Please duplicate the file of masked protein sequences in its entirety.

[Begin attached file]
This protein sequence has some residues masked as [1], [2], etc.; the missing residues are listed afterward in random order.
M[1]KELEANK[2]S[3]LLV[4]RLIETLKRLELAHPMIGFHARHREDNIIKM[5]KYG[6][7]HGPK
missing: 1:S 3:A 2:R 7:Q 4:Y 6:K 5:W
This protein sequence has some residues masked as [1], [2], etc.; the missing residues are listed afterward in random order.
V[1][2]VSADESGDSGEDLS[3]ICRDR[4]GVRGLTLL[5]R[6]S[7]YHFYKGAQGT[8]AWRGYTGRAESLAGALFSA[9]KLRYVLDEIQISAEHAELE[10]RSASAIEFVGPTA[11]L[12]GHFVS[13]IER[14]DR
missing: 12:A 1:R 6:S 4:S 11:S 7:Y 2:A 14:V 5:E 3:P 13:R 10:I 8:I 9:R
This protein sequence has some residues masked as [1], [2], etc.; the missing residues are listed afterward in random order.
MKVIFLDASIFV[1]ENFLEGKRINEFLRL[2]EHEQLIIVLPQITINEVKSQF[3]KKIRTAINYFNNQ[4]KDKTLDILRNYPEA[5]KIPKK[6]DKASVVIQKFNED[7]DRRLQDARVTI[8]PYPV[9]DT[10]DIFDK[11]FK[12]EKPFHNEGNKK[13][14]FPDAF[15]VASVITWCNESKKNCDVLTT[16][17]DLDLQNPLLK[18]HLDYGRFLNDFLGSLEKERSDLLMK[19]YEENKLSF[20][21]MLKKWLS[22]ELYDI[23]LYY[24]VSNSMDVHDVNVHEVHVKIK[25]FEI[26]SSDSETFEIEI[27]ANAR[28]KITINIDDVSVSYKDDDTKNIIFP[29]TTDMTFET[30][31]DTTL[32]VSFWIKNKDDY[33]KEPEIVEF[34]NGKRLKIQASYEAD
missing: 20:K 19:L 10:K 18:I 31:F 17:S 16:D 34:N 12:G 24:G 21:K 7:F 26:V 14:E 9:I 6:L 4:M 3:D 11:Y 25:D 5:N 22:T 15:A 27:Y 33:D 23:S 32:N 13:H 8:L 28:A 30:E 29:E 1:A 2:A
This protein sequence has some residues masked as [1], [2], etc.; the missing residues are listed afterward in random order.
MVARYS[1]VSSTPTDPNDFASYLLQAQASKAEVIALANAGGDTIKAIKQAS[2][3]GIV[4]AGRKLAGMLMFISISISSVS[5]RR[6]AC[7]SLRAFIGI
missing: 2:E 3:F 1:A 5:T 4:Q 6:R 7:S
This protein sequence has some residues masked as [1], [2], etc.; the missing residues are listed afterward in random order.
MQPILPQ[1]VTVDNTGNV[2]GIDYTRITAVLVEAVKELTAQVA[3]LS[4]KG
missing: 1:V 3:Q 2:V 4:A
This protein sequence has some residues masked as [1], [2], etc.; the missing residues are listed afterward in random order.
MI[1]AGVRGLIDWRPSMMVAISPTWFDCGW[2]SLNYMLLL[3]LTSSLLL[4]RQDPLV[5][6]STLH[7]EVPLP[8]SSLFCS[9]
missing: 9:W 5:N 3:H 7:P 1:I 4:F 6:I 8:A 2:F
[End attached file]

This protein sequence has some residues masked as [1], [2], etc.; the missing residues are listed afterward in random order.
M[1]KELEANK[2]S[3]LLV[4]RLIETLKRLELAHPMIGFHARHREDNIIKM[5]KYG[6][7]HGPK
missing: 1:S 3:A 2:R 7:Q 4:Y 6:K 5:W
This protein sequence has some residues masked as [1], [2], etc.; the missing residues are listed afterward in random order.
V[1][2]VSADESGDSGEDLS[3]ICRDR[4]GVRGLTLL[5]R[6]S[7]YHFYKGAQGT[8]AWRGYTGRAESLAGALFSA[9]KLRYVLDEIQISAEHAELE[10]RSASAIEFVGPTA[11]L[12]GHFVS[13]IER[14]DR
missing: 12:A 1:R 6:S 4:S 11:S 7:Y 2:A 14:V 5:E 3:P 13:R 10:I 8:I 9:R
This protein sequence has some residues masked as [1], [2], etc.; the missing residues are listed afterward in random order.
MKVIFLDASIFV[1]ENFLEGKRINEFLRL[2]EHEQLIIVLPQITINEVKSQF[3]KKIRTAINYFNNQ[4]KDKTLDILRNYPEA[5]KIPKK[6]DKASVVIQKFNED[7]DRRLQDARVTI[8]PYPV[9]DT[10]DIFDK[11]FK[12]EKPFHNEGNKK[13][14]FPDAF[15]VASVITWCNESKKNCDVLTT[16][17]DLDLQNPLLK[18]HLDYGRFLNDFLGSLEKERSDLLMK[19]YEENKLSF[20][21]MLKKWLS[22]ELYDI[23]LYY[24]VSNSMDVHDVNVHEVHVKIK[25]FEI[26]SSDSETFEIEI[27]ANAR[28]KITINIDDVSVSYKDDDTKNIIFP[29]TTDMTFET[30][31]DTTL[32]VSFWIKNKDDY[33]KEPEIVEF[34]NGKRLKIQASYEAD
missing: 20:K 19:L 10:K 18:I 31:F 17:S 16:D 34:N 12:G 24:G 21:K 7:F 26:V 14:E 9:I 6:L 4:M 3:D 11:Y 25:D 5:N 22:T 15:A 27:Y 33:D 23:S 32:N 13:H 8:L 28:A 30:E 29:E 1:A 2:A
This protein sequence has some residues masked as [1], [2], etc.; the missing residues are listed afterward in random order.
MVARYS[1]VSSTPTDPNDFASYLLQAQASKAEVIALANAGGDTIKAIKQAS[2][3]GIV[4]AGRKLAGMLMFISISISSVS[5]RR[6]AC[7]SLRAFIGI
missing: 2:E 3:F 1:A 5:T 4:Q 6:R 7:S
This protein sequence has some residues masked as [1], [2], etc.; the missing residues are listed afterward in random order.
MQPILPQ[1]VTVDNTGNV[2]GIDYTRITAVLVEAVKELTAQVA[3]LS[4]KG
missing: 1:V 3:Q 2:V 4:A
This protein sequence has some residues masked as [1], [2], etc.; the missing residues are listed afterward in random order.
MI[1]AGVRGLIDWRPSMMVAISPTWFDCGW[2]SLNYMLLL[3]LTSSLLL[4]RQDPLV[5][6]STLH[7]EVPLP[8]SSLFCS[9]
missing: 9:W 5:N 3:H 7:P 1:I 4:F 6:I 8:A 2:F